Why use the global keyword in C#?


C# Problem Overview

I would like to understand why you might want to use the global:: prefix. In the following code, ReSharper is identifying it as redundant, and able to be removed:

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C# Solutions

Solution 1 - C#

The keyword global:: causes the compiler to bind names starting in the global namespace as opposed to in the current context. It's needed in places where a bindable member exists in a given context that has the same name as a global one and the global one is desired.

For example

class Test {
  class System {}
  public void Example() {
    System.Console.WriteLine("here"); // Error since System binds to Test.System
    global::System.Console.WriteLine("here"); // Works

The corresponding MSDN page has a few more examples (including the one above)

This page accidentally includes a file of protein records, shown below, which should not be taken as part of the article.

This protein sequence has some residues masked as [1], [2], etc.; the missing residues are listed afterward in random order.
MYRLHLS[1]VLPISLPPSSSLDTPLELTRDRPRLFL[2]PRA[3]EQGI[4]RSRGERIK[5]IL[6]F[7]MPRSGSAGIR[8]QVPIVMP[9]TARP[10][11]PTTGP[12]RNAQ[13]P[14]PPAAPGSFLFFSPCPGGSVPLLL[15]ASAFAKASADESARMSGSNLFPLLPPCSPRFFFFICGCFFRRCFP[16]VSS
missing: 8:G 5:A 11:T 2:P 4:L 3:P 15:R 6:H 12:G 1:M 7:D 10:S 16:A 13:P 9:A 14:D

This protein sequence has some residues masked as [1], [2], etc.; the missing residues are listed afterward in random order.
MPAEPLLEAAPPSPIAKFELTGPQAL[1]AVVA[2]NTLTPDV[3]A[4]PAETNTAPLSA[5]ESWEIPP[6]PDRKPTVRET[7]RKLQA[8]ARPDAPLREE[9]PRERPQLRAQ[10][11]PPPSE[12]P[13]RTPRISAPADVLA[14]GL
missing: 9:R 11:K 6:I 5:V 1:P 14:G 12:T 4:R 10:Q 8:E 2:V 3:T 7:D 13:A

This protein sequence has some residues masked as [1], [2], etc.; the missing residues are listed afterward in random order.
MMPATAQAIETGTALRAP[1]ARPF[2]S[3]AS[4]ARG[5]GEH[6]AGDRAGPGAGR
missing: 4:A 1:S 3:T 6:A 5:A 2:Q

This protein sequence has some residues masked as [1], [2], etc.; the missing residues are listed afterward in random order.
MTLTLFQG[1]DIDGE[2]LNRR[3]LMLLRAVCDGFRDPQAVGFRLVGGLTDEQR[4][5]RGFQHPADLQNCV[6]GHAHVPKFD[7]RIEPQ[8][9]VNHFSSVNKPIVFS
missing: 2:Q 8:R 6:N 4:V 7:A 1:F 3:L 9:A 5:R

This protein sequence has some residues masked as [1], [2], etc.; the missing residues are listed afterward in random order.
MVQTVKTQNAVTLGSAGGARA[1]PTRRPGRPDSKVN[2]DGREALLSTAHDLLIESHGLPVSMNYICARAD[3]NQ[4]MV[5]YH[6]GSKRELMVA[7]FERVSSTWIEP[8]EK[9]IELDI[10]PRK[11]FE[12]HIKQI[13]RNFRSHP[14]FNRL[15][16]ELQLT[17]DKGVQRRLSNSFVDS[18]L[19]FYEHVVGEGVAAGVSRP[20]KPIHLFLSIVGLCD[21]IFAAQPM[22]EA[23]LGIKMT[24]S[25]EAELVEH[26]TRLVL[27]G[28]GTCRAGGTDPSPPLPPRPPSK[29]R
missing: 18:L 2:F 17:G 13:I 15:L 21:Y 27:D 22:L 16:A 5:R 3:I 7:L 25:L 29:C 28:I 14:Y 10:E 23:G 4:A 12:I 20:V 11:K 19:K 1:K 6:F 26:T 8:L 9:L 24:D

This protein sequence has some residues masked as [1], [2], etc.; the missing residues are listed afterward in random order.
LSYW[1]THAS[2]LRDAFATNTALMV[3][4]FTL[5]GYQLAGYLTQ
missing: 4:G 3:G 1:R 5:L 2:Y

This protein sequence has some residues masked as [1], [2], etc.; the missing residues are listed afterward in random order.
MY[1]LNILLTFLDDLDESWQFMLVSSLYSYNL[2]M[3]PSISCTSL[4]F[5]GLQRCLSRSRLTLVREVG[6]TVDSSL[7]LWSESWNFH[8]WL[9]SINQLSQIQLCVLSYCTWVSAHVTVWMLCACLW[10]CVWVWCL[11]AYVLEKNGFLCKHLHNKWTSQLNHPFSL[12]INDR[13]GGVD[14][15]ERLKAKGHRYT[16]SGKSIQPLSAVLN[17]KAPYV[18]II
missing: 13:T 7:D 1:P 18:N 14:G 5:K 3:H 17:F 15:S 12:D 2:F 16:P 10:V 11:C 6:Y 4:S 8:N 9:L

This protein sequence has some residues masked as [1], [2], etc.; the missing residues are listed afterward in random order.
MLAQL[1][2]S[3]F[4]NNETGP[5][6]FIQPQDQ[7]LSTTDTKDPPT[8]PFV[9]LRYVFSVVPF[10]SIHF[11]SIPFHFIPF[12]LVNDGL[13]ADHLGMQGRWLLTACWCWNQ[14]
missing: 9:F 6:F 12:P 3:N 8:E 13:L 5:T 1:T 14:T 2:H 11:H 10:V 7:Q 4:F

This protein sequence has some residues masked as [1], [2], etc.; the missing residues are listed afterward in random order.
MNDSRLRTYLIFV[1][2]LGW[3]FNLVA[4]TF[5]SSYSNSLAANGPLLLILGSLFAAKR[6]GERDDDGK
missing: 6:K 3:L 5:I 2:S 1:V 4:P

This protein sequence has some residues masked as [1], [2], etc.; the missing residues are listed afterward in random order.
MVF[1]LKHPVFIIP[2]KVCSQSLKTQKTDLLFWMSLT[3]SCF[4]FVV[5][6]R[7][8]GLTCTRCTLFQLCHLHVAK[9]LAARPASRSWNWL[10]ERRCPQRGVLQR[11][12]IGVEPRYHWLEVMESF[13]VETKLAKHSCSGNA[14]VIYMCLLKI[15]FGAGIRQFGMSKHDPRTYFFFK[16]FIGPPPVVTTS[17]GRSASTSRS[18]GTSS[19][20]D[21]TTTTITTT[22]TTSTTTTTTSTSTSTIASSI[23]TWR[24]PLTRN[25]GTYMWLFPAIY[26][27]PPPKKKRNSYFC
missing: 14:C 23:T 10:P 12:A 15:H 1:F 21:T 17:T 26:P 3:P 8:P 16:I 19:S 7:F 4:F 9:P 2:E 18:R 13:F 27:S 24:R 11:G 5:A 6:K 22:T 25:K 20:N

Solution 2 - C#

It is best to use the global namespace prefix in generated code. This is done to avoid situations where a similar named type exists in your namespace.

If you create a type named System.Diagnostics.DebuggerNonUserCodeAttribute inside your namespace you will notice that ReSharper no longer says that the global:: is not needed. The code generator simply wants to avoid any collisions with the names of your own types.

Solution 3 - C#

> "The global contextual keyword, when it comes before the :: operator, refers to the global namespace, which is the default namespace for any C# program and is otherwise unnamed."

Source: https://msdn.microsoft.com/en-us/library/cc713620.aspx


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Content TypeOriginal AuthorOriginal Content on Stackoverflow
QuestionPaul FryerView Question on Stackoverflow
Solution 1 - C#JaredParView Answer on Stackoverflow
Solution 2 - C#Martin LiversageView Answer on Stackoverflow
Solution 3 - C#Shami QureshiView Answer on Stackoverflow